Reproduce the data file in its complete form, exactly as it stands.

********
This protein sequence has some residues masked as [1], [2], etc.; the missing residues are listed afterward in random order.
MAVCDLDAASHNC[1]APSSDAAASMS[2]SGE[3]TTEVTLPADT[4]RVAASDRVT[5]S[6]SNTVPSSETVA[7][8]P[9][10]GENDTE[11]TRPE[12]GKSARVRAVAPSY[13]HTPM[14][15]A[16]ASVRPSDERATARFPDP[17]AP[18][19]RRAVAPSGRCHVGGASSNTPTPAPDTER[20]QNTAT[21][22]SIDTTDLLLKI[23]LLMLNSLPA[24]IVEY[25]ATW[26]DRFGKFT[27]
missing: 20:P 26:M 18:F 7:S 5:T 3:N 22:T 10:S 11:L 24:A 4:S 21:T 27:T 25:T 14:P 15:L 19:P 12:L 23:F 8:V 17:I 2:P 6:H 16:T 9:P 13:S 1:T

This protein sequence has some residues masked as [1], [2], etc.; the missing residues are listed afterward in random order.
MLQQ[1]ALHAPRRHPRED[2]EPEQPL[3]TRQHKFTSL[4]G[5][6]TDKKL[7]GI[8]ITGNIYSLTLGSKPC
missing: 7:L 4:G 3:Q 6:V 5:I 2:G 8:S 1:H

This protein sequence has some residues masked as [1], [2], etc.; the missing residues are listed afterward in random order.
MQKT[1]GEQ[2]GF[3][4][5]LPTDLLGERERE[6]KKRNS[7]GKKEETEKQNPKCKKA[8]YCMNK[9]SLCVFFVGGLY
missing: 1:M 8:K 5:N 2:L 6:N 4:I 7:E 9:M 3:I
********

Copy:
This protein sequence has some residues masked as [1], [2], etc.; the missing residues are listed afterward in random order.
MAVCDLDAASHNC[1]APSSDAAASMS[2]SGE[3]TTEVTLPADT[4]RVAASDRVT[5]S[6]SNTVPSSETVA[7][8]P[9][10]GENDTE[11]TRPE[12]GKSARVRAVAPSY[13]HTPM[14][15]A[16]ASVRPSDERATARFPDP[17]AP[18][19]RRAVAPSGRCHVGGASSNTPTPAPDTER[20]QNTAT[21][22]SIDTTDLLLKI[23]LLMLNSLPA[24]IVEY[25]ATW[26]DRFGKFT[27]
missing: 20:P 26:M 18:F 7:S 5:T 3:N 22:T 10:S 11:L 24:A 4:S 21:T 27:T 25:T 14:P 15:L 19:P 12:L 23:F 8:V 17:I 2:P 6:H 16:T 9:P 13:S 1:T

This protein sequence has some residues masked as [1], [2], etc.; the missing residues are listed afterward in random order.
MLQQ[1]ALHAPRRHPRED[2]EPEQPL[3]TRQHKFTSL[4]G[5][6]TDKKL[7]GI[8]ITGNIYSLTLGSKPC
missing: 7:L 4:G 3:Q 6:V 5:I 2:G 8:S 1:H

This protein sequence has some residues masked as [1], [2], etc.; the missing residues are listed afterward in random order.
MQKT[1]GEQ[2]GF[3][4][5]LPTDLLGERERE[6]KKRNS[7]GKKEETEKQNPKCKKA[8]YCMNK[9]SLCVFFVGGLY
missing: 1:M 8:K 5:N 2:L 6:N 4:I 7:E 9:M 3:I